Foreword Review — Jan / Feb 2001
The average couple spends only twenty-two to twenty-four minutes a week communicating with each other, say some specialists. That includes the time used to ask questions such as, “When will dinner be ready?”
This book is designed to help couples on the verge of divorce reclaim their marriages by improving five main areas: communication, surrender, forgiveness, unconditional love, and productive anger control. If one partner is willing to do the work required the relationship will have a good chance at reconciliation.
Kalellis provides examples of troubled couples from a wide range of backgrounds including childless couples a few years into their marriage and those married for many years with grown children. The problems they face span from a gradual loss of feeling for each other to heartbreaking infidelity. These examples show how his five steps worked for real couples facing some of life’s most difficult situations.
Take the example of Tom and Wanda. After raising two sons, Wanda wanted out of the marriage. Tom began counseling on his own despite Wanda’s refusal to join him. After nine weeks of working on improving his own behavior and persevering, Wanda finally broke down and joined him. It was another two months before they felt their marriage was something that would survive. This example exhibits a main point of this book: rescuing a failing marriage is long, hard work, but by persisting and being positive, one partner can bring about positive feelings in the other that can change their mind about quitting.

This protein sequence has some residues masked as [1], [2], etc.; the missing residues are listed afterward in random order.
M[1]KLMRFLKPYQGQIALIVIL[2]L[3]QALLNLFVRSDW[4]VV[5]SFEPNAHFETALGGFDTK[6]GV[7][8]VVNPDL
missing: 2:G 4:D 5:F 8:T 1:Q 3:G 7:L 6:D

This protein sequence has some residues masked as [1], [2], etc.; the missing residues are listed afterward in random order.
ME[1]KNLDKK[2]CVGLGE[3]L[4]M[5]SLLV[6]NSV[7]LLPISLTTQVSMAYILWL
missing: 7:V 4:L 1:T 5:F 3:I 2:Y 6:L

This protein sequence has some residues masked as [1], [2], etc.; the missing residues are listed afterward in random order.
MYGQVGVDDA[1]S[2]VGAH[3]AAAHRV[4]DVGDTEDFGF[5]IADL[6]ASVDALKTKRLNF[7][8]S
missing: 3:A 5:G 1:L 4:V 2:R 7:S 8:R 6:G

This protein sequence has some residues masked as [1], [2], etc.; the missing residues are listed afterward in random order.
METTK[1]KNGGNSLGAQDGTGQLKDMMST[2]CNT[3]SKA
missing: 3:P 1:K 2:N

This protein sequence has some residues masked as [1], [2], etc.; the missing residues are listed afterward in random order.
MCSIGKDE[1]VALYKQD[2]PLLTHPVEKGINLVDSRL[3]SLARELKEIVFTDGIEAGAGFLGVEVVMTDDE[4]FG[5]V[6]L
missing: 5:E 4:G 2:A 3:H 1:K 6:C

Restoring Relationships also provides readers with exercises and lists of items to consider while studying each chapter and section. For instance, the cheating spouse received a list of things to do to help him sort out his feelings about the situation. Kalellis recommended that he break off contact with his lover for ninety days to give himself time to clarify his emotions. In the meantime, he was to be emotionally and physically available to his wife, be aware of any avoidance patterns like ignoring needs or “forgetting” to do chores, and allow time for his spouse to come to terms with her emotions as well. Infidelity is one of the hardest situations for a marriage to overcome, but by helping both spouses work out what they contributed to the situation and giving them the tools and exercises to begin rebuilding what had fallen, this marriage was able to survive.
Kalellis, a former Seton Hall University psychology professor and author of more than twenty-five books, brings forty years of marriage counseling experience to this textbook on reconciliation. Sometimes the text is uninspiring, but the examples and exercises are thought provoking and interesting. “To get the most from this book,” the author says, “consider reading it slowly, underline parts that appeal to you, summarize other parts and read the summaries again later.”